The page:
Ohio is changing the drugs used for lethal injections
Ohio will delay seven executions and won't execute anybody in 2015
Ohio will delay the executions of seven death row inmates while searching for an adequate supply of drugs that complies with its new execution protocol, the state’s Department of Rehabilitation and Correction said Friday.
That means the state will not carry out any executions in 2015, the agency said in a press release.
Ohio said in early January that it will add thiopental sodium, a drug the state used for lethal injections from 1999-2011, the department said. Thiopental sodium and pentobarbital will be the only drugs used.
Ohio decided to stop using the two-drug regimen of midazolam and hydromorphone.
That drug combination was last used in January 2014 on convicted murderer Dennis McGuire. Witnesses said he convulsed and gasped about 10 minutes before he died.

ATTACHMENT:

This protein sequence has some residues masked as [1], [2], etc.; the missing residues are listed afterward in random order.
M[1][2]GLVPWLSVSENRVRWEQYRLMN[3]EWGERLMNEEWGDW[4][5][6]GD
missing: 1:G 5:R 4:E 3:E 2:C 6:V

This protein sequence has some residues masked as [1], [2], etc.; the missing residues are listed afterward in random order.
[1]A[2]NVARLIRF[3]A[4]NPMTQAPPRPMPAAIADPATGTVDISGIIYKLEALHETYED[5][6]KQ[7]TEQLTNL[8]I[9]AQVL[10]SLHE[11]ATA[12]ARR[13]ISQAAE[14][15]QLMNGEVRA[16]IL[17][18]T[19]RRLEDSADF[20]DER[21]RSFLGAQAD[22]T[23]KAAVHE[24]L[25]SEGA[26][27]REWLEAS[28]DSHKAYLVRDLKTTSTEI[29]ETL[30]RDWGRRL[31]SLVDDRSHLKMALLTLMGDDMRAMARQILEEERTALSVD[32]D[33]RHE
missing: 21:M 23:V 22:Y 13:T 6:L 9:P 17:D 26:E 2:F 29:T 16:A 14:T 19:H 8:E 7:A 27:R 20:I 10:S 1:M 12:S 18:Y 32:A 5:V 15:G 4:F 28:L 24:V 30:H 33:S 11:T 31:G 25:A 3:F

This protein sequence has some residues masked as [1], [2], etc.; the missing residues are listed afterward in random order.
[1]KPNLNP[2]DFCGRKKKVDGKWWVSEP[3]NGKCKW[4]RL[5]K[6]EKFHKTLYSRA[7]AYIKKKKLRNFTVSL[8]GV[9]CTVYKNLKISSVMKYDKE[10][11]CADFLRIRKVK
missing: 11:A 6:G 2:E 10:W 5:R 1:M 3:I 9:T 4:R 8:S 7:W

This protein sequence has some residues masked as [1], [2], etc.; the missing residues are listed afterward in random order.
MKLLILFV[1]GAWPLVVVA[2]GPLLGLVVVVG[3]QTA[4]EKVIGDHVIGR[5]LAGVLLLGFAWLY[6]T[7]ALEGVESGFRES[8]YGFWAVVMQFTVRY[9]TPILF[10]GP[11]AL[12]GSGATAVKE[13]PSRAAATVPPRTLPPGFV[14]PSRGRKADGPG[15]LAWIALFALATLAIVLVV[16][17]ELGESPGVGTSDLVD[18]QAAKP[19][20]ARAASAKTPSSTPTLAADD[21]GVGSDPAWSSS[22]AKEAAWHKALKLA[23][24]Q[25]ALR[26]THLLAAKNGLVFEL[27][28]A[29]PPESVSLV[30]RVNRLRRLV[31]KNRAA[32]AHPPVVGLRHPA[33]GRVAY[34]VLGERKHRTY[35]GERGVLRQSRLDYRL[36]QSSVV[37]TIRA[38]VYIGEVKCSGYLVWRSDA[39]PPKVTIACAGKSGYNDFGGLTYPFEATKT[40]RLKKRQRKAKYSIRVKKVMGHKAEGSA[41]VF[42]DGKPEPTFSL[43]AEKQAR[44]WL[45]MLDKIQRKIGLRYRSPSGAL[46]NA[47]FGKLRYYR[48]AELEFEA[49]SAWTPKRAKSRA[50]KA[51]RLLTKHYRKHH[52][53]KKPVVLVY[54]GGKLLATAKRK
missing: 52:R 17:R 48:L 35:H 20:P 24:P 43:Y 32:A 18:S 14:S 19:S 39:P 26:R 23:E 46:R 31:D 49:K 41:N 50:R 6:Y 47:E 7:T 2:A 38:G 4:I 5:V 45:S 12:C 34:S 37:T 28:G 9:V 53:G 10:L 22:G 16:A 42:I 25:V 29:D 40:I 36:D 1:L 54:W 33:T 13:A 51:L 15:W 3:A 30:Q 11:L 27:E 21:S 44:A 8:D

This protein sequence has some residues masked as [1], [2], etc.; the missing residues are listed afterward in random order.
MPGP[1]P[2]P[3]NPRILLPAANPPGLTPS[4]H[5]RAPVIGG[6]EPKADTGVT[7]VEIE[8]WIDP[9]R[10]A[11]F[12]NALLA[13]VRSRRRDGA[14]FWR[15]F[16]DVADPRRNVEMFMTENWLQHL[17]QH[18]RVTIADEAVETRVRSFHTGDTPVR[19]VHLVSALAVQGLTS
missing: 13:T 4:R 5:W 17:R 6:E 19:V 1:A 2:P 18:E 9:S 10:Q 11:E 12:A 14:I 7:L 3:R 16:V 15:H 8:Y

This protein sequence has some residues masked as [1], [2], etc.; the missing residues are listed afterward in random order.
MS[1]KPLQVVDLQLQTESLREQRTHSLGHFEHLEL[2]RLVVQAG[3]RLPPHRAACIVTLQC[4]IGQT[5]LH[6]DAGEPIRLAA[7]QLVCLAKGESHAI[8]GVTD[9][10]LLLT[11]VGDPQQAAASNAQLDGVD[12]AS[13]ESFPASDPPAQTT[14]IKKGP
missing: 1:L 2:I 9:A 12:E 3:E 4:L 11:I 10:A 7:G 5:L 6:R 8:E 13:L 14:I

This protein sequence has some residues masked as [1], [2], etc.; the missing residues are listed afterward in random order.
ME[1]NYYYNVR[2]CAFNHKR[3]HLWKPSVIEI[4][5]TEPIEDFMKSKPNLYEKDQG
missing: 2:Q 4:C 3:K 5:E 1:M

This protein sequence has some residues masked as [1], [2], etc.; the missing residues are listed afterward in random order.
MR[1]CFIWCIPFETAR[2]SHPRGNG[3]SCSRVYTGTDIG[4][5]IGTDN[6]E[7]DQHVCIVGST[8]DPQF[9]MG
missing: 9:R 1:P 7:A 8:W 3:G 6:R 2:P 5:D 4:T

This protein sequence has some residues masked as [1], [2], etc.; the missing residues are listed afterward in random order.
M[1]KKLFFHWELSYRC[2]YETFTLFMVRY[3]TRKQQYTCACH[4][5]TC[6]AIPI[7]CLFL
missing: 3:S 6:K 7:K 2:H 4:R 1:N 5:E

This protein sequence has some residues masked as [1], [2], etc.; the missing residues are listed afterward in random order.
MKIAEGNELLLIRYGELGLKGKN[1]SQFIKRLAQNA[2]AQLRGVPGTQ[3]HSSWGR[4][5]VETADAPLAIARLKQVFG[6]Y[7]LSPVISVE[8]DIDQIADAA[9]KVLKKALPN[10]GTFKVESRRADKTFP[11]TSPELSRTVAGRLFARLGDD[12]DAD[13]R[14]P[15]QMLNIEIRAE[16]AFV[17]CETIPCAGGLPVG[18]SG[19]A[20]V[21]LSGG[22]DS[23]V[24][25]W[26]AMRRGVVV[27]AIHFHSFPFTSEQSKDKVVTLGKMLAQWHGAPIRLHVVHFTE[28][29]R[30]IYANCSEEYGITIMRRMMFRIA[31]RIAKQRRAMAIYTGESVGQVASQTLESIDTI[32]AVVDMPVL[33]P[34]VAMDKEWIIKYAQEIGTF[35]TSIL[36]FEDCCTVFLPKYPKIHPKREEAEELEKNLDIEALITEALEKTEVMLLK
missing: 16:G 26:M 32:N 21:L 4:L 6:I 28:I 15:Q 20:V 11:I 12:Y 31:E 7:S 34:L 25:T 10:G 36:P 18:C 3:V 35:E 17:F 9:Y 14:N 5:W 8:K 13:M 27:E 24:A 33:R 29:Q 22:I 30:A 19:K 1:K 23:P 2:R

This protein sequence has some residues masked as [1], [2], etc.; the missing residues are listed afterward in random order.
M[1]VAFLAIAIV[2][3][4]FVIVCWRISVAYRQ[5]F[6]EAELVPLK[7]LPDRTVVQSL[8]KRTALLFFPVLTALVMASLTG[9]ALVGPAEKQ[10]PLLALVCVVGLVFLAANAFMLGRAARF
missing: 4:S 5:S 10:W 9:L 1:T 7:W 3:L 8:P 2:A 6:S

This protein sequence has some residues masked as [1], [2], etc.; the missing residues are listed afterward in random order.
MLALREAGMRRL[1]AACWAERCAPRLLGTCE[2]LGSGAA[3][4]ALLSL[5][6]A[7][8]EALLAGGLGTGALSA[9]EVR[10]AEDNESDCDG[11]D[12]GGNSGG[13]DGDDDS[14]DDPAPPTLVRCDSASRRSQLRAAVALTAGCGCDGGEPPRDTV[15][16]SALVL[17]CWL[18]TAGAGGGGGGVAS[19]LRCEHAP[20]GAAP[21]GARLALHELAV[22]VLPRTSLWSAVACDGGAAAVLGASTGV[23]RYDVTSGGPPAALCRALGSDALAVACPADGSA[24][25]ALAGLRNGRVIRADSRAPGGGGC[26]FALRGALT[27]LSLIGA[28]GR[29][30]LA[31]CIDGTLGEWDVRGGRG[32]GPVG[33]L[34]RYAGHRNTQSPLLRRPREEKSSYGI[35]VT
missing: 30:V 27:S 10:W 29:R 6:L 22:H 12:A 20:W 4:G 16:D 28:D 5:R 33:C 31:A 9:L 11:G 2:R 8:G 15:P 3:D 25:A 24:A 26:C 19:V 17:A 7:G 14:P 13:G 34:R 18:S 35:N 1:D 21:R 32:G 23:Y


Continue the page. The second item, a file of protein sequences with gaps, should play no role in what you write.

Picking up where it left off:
The McGuire execution was closely watched because midazolam, a sedative, and hydromorphone, a painkiller, had never been used in a U.S. execution.
Ohio, like many states, was forced to find new execution drugs after European-based manufacturers banned U.S. prisons from using their drugs in executions – among them, Danish-based Lundbeck, which manufactures pentobarbital.
The executions of Ronald R. Phillips, Raymond Tibbetts, Gregory Lott, Warren K. Henness, William Montgomery, Robert Van Hook and Jeffrey A. Wogenstahl were rescheduled, according to the state.